Our conversion rate is slightly on the higher side which reflects the initial learning curve. Kim et al. have accepted in their article that it is possible that the results could be poorer in other institutions as compared to theirs since their results were from a high-volume hospital.[12] It must be emphasised that VATS lobectomy for benign disease is feasible and effective in selected cases. Our experience with VATS adhesiolysis during surgery for other indications such as empyema, recurrent pneumothorax, metastatic lung nodule resection and other nonanatomic wedge resections for aspergillomas made our progress to VATS lobectomy slightly easier. Careful case selection and meticulous approach to surgery is mandatory for optimal results. Adhesions were encountered in 58 patients with benign pathology. Six out of these patients had to be electively converted due to dense pleural adhesions. We were able to complete the procedure by VATS in 90.27% (65/72) of the benign cases selected for VATS lobectomy. This clearly demonstrates that a good majority of patients with adhesion can still undergo VATS lobectomy even in tuberculosis-endemic country like ours. Most series report augmented blood loss, increased operative time and increased complications in converted patients which were also the case with our series.[15],[16]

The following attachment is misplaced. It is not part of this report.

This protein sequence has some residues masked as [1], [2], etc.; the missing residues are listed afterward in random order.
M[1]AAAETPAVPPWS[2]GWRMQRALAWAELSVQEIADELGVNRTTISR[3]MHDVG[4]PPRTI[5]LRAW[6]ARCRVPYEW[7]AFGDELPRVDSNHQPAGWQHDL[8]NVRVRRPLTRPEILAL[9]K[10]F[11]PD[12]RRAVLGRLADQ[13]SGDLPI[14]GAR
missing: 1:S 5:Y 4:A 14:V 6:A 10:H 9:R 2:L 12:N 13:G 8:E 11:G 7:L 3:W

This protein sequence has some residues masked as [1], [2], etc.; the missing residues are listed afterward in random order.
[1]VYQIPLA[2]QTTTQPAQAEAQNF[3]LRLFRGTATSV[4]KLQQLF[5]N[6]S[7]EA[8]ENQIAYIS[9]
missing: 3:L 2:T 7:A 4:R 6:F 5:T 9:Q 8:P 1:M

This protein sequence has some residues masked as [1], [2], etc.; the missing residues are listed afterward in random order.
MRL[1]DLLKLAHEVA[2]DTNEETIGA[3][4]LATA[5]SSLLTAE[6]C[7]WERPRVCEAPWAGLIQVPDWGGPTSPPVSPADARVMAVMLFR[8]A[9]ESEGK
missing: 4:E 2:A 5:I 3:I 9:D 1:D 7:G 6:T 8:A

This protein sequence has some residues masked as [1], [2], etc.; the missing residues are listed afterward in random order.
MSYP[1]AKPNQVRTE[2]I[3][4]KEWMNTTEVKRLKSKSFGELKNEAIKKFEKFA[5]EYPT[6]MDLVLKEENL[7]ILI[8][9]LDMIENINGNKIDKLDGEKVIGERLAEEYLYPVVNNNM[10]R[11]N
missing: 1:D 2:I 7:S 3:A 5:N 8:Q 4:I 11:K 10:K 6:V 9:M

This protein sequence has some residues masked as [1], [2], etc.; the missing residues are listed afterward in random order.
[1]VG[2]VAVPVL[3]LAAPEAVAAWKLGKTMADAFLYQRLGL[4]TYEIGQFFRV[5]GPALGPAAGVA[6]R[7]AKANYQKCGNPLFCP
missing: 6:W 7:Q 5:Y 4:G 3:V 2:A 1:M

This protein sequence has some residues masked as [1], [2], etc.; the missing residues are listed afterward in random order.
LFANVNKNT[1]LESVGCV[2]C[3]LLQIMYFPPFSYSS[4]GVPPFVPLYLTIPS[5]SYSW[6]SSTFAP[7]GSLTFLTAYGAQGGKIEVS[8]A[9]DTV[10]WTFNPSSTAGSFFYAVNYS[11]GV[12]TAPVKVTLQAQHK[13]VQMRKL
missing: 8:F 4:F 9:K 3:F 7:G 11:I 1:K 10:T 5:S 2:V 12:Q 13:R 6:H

The mean duration of surgery was 173.0 min overall. The mean operative time for benign cases was 184.95 min. The cases done for lung cancer on the other hand had a mean operative time of 144 minutes. These results match with the other series reporting operative time.[17],[18] The increased operative time in benign cases was due to the time-consuming and tedious job of taking down the adhesions.